We’ve collected all our coverage of Virginia’s demographic changes here.
The pandemic was good for much of rural America.
It wasn’t good healthwise, of course. Death rates in rural areas were consistently higher than in urban areas for much of the pandemic — a combination of lower vaccination rates, fewer health care providers and an older (and therefore more vulnerable) population.
However, in an “other than that, Mrs. Lincoln, how was the play?” moment, the pandemic turned to be an economic boon for many rural areas.
Throughout the pandemic, we often heard anecdotal accounts of people moving out of urban areas and into rural ones. Then came documented census evidence of that. In Virginia, the pandemic helped accelerate trends that were already underway: Much of Northern Virginia is now losing population because more people are moving out than moving in. Much of rural Virginia is now just the opposite — more people are moving in than moving out (although in many localities the overall population is still declining because, with aging populations, deaths outnumber both numbers and the net gains from in-migration).
Now comes the evidence that this pandemic-era migration has been good for rural areas, economically speaking. The Washington-based Economic Innovation Group, which describes itself as a “bipartisan public policy organization,” has crunched two years of tax data from the Internal Revenue Service, 2020 and 2021. Those results show that during the pandemic the exodus of people from big metros to rural areas and smaller metros meant a lot of new income flowed into those smaller communities. Large urban areas across the country saw their adjusted gross income fall by more than $68 billion, and “rural counties benefited most from the outflow of earnings from major cities.”
If you’re a minimum-wage worker in one of those rural areas, what does it matter to you whether some rich person from some big city moved in? Admittedly, that may not benefit you directly, but it does indirectly — if their increased spending power now flows through a rural economy, helping to keep open or expand local businesses. My impression, from nearly a lifetime of living in rural areas, is that these impacts are easier to see in rural areas than bigger communities. In a place the size of Roanoke, the cause-and-effect of new people with more spending money is sometimes hard to see, but in a rural community, it’s much easier to understand why the restaurant that once was teetering on the brink now seems to be flourishing.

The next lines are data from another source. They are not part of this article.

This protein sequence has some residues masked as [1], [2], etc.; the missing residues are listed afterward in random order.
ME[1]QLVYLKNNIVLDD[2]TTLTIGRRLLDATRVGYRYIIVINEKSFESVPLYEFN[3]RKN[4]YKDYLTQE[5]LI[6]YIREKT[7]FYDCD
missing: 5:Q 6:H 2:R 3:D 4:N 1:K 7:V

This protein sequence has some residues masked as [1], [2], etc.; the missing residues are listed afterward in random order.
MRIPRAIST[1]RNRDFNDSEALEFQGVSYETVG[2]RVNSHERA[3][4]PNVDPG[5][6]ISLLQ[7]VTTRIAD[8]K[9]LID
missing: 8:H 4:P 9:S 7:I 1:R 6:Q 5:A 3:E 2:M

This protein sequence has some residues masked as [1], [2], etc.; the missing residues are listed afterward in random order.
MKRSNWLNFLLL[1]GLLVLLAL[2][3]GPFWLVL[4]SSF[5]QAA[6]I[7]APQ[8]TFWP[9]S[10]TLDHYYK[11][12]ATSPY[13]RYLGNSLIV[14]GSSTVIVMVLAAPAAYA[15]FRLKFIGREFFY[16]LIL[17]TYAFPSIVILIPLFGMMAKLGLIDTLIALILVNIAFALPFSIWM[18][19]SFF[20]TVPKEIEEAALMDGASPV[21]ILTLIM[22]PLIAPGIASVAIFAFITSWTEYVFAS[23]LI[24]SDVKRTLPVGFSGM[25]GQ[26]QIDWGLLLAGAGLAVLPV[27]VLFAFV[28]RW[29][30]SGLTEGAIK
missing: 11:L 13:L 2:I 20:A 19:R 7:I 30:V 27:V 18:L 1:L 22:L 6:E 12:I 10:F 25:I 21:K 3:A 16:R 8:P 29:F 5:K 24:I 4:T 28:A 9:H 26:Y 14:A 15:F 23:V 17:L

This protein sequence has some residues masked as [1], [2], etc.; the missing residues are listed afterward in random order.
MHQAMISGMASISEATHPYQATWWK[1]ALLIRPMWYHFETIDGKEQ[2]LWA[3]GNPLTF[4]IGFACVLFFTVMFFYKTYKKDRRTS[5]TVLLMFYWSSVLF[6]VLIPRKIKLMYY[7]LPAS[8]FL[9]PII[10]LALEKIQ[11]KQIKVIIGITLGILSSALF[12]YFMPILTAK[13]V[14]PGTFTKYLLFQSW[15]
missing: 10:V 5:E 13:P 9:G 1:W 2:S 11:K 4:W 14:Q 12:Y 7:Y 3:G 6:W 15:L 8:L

Let’s delve deeper into these figures.
First, let’s look at a straight-up comparison of the income of those who moved out during the pandemic and those who moved in.
There were, to be sure, some rural areas that saw income losses but those were generally economically distressed counties anyway — southern West Virginia, for instance. The most dramatic drops, however, came in urban areas. In New York, the average drop in income — between those moving out and those moving in — was $115,600 per household. In San Francisco, it was $105,900. The biggest gains also came in urban areas, just different ones. In Collier County, Florida (Naples), newcomers brought in an average of $207,100 more per household than those who were leaving. In Dade County, Florida (Miami), the difference was $162,000 per household. South Florida has been growing for a long time, though, so these numbers shouldn’t come as that much of a surprise. The overall economy has been tilting toward the Sunbelt for a long time.
For our purposes, let’s focus on Virginia. More communities gained income through migration than lost it. The ones that lost were mostly in affluent Northern Virginia. Arlington, Alexandria, Fairfax County, Fairfax city, Prince William County, Manassas and Manassas Park all lost income through migration. So did outlying localities such as Spotsylvania County and Fredericksburg to the south and Clarke County to the west. To cite just one example: In Arlington County, those leaving made $121,000; those moving in made $97,300.
Richmond and Henrico County lost income. So did most of Hampton Roads. So did Lynchburg, the Roanoke Valley, Montgomery County and Radford, plus some of the counties in Virginia’s southwestern corner (more economically similar to southern West Virginia and eastern Kentucky) and some scattered other localities. The chart above is interactive so click on a locality and see the stats for yourself.